The writers aren’t stupid; they know they’re writing a show with commercials and could choose to accommodate the ads if they wanted. So why don’t they? It could be because this is simply how Weiner wrote on The Sopranos. But he’s not the only writer of the show and The Sopranos isn’t the only show he wrote for (he was also on the staff of Andy Richter Controls the Universe, which aired on FOX). It also could be so the show plays better on DVD and Netflix. But whatever the reason, the result is that it strengthens the show’s critique of American capitalism and, especially, the ways that advertising propagate ideology.
If you are already on-board with the concept that at least part of what Mad Men is doing is critiquing of American capitalism in general and advertising’s role within that system specifically, feel free to move along to the next paragraph, but I would like to show my work a little. Mad Men does more than just peel back the curtain on the process and people behind advertising; it looks like an advertisement. The gorgeous, meticulously arranged mise-en-scene wouldn’t look out of place in a Sterling-Cooper design, but an ad by the agency (or anyone else) would be using those images to suggest that the same perfection and happiness is within your reach through consumption of a given product. On Mad Men, the point is the opposite. These are the people living in those ads, consuming and consuming, and all they’re left with is emptiness and displeasure. Think of “The Wheel,” where Don turns family photos into a literal advertisement for Kodak, convinces himself that domestic perfection is within reach, and then returns to find an empty house.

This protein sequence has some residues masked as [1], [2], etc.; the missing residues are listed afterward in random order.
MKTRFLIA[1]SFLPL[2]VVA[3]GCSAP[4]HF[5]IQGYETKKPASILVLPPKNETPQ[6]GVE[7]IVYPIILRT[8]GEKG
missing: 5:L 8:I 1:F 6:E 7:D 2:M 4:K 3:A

So Mad Men is a show critiquing advertising’s role in society, but this is a difficult argument to coherently communicate when you have to stop the show down every ten minutes to air commercials. I would argue this is one of the reasons why scholars have been so quick to look down on TV for so much of its history: how incisive and critical can a series be when its main reason for existing is to provide a hospitable atmosphere for advertising. Mad Men side-steps this by creating as inhospitable an atmosphere as possible. The cuts are abrupt and jarring, the show makes no effort to incorporate breaks into its overall structure. The ads don’t fit because the show doesn’t think they should fit.